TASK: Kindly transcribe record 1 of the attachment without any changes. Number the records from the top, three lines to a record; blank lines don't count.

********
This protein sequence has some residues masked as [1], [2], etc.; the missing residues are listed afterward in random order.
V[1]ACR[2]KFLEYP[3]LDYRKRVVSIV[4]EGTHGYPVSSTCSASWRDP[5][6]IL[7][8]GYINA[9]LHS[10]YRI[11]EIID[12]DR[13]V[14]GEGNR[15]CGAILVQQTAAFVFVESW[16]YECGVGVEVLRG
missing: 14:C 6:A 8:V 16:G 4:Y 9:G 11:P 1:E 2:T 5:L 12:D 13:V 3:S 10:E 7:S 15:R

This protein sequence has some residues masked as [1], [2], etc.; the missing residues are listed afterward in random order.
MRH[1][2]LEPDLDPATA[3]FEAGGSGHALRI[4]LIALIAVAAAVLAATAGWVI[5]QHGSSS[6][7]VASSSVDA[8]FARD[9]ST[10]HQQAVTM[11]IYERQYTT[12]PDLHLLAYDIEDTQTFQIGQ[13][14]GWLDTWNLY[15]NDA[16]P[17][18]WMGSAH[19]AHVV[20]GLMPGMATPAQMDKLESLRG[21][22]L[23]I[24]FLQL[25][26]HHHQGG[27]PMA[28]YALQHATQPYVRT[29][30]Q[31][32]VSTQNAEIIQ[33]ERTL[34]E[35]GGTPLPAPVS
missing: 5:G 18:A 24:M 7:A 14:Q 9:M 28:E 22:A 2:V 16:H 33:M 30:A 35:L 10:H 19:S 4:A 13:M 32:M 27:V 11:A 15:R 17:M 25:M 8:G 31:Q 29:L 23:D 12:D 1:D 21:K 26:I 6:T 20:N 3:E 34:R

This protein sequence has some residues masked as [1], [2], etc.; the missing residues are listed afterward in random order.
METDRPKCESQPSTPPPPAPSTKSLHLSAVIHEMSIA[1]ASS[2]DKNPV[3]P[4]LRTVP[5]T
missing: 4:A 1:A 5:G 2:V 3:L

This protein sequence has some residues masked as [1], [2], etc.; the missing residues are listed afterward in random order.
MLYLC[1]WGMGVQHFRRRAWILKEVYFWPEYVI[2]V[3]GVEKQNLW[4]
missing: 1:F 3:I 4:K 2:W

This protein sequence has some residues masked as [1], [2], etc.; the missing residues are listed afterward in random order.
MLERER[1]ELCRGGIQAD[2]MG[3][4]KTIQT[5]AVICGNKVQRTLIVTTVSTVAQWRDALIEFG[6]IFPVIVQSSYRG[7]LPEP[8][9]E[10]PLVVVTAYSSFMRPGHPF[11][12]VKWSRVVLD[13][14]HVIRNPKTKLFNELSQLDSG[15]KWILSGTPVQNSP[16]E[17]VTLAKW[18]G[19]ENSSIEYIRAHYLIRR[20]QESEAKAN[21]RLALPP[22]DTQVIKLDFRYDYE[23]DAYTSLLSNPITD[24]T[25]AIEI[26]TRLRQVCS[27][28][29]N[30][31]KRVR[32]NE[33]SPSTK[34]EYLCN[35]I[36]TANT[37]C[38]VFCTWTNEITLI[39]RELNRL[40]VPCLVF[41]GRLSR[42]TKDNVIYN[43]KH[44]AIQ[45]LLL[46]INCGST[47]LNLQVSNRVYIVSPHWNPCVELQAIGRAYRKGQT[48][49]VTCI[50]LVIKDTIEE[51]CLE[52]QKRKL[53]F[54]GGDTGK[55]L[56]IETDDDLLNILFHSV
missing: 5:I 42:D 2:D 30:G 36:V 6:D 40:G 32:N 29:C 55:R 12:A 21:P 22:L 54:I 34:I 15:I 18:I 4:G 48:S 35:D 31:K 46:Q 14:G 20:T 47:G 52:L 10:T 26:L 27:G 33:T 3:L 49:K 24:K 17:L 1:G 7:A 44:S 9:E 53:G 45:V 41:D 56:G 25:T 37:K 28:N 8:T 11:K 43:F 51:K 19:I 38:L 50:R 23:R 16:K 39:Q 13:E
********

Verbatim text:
This protein sequence has some residues masked as [1], [2], etc.; the missing residues are listed afterward in random order.
V[1]ACR[2]KFLEYP[3]LDYRKRVVSIV[4]EGTHGYPVSSTCSASWRDP[5][6]IL[7][8]GYINA[9]LHS[10]YRI[11]EIID[12]DR[13]V[14]GEGNR[15]CGAILVQQTAAFVFVESW[16]YECGVGVEVLRG
missing: 14:C 6:A 8:V 16:G 4:Y 9:G 11:P 1:E 2:T 5:L 12:D 13:V 3:S 10:E 7:S 15:R